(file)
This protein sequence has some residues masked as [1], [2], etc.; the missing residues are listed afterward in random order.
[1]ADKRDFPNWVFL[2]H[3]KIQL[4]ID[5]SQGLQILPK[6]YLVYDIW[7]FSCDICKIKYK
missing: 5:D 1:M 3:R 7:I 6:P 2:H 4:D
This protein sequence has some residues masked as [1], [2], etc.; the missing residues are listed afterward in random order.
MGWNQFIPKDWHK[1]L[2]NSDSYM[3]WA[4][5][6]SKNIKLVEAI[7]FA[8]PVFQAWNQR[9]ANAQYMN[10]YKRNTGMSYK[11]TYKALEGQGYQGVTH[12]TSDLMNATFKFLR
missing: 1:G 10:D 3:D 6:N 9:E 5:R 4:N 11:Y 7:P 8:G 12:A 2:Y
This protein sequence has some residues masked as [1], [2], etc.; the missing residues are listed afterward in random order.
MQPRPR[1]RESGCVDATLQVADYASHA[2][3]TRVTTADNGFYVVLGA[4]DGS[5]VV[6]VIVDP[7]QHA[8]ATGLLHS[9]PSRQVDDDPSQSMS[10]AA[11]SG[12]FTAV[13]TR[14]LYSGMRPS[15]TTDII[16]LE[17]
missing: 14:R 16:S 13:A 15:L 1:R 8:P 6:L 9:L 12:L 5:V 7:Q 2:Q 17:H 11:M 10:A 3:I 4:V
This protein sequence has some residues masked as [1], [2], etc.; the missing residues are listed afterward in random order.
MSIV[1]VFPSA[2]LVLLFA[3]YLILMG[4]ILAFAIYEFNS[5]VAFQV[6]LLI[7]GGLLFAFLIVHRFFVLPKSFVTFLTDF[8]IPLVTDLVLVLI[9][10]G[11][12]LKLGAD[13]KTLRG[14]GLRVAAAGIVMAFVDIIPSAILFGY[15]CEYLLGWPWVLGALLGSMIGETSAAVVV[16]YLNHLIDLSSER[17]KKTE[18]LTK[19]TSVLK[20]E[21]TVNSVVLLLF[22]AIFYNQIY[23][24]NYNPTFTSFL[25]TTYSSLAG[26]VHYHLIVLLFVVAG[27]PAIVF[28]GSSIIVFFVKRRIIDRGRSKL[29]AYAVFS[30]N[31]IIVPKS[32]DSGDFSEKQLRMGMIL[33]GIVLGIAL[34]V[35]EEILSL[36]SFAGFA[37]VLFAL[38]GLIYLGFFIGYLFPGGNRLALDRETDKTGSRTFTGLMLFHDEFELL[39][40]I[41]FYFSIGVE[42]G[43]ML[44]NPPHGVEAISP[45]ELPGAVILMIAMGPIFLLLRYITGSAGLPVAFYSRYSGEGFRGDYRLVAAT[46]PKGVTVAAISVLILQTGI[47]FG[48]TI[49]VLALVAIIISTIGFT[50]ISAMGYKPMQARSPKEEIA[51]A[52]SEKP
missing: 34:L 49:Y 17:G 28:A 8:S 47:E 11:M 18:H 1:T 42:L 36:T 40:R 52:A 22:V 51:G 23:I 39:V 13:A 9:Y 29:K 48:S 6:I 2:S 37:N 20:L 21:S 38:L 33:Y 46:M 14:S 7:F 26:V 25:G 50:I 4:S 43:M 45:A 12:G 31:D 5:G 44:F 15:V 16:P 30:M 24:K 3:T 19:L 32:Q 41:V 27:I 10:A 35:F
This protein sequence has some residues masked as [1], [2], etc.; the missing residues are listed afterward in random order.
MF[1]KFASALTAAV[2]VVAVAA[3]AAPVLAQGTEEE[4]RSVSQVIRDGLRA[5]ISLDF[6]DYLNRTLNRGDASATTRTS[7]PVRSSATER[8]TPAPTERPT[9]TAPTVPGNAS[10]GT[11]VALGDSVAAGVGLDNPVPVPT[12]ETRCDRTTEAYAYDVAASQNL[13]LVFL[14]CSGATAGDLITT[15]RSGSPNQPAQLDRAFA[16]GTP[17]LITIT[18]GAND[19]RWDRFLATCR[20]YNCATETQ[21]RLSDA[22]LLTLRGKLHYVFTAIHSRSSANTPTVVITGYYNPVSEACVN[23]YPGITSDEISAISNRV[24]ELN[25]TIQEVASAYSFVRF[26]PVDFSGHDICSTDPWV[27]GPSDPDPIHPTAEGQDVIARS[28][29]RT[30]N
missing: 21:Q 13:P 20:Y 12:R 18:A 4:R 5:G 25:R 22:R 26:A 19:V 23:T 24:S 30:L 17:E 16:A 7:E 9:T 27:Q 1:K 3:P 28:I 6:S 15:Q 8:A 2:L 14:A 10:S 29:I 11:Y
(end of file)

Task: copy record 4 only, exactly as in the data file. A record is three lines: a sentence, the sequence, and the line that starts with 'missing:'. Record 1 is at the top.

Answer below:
This protein sequence has some residues masked as [1], [2], etc.; the missing residues are listed afterward in random order.
MSIV[1]VFPSA[2]LVLLFA[3]YLILMG[4]ILAFAIYEFNS[5]VAFQV[6]LLI[7]GGLLFAFLIVHRFFVLPKSFVTFLTDF[8]IPLVTDLVLVLI[9][10]G[11][12]LKLGAD[13]KTLRG[14]GLRVAAAGIVMAFVDIIPSAILFGY[15]CEYLLGWPWVLGALLGSMIGETSAAVVV[16]YLNHLIDLSSER[17]KKTE[18]LTK[19]TSVLK[20]E[21]TVNSVVLLLF[22]AIFYNQIY[23][24]NYNPTFTSFL[25]TTYSSLAG[26]VHYHLIVLLFVVAG[27]PAIVF[28]GSSIIVFFVKRRIIDRGRSKL[29]AYAVFS[30]N[31]IIVPKS[32]DSGDFSEKQLRMGMIL[33]GIVLGIAL[34]V[35]EEILSL[36]SFAGFA[37]VLFAL[38]GLIYLGFFIGYLFPGGNRLALDRETDKTGSRTFTGLMLFHDEFELL[39][40]I[41]FYFSIGVE[42]G[43]ML[44]NPPHGVEAISP[45]ELPGAVILMIAMGPIFLLLRYITGSAGLPVAFYSRYSGEGFRGDYRLVAAT[46]PKGVTVAAISVLILQTGI[47]FG[48]TI[49]VLALVAIIISTIGFT[50]ISAMGYKPMQARSPKEEIA[51]A[52]SEKP
missing: 34:L 49:Y 17:G 28:A 8:S 47:E 11:M 18:H 1:T 42:L 36:T 40:R 52:A 22:V 51:G 23:I 39:V 13:A 9:Y 29:K 48:S 6:I 2:S 37:N 20:L 21:S 38:L 33:Y 46:M 14:S 7:F 26:V 25:G 50:I 4:S 43:M 45:A 12:G 31:D 5:G 44:F 15:V 16:P 30:M 24:K 3:T 19:L 32:Q 41:V 27:I 10:A 35:F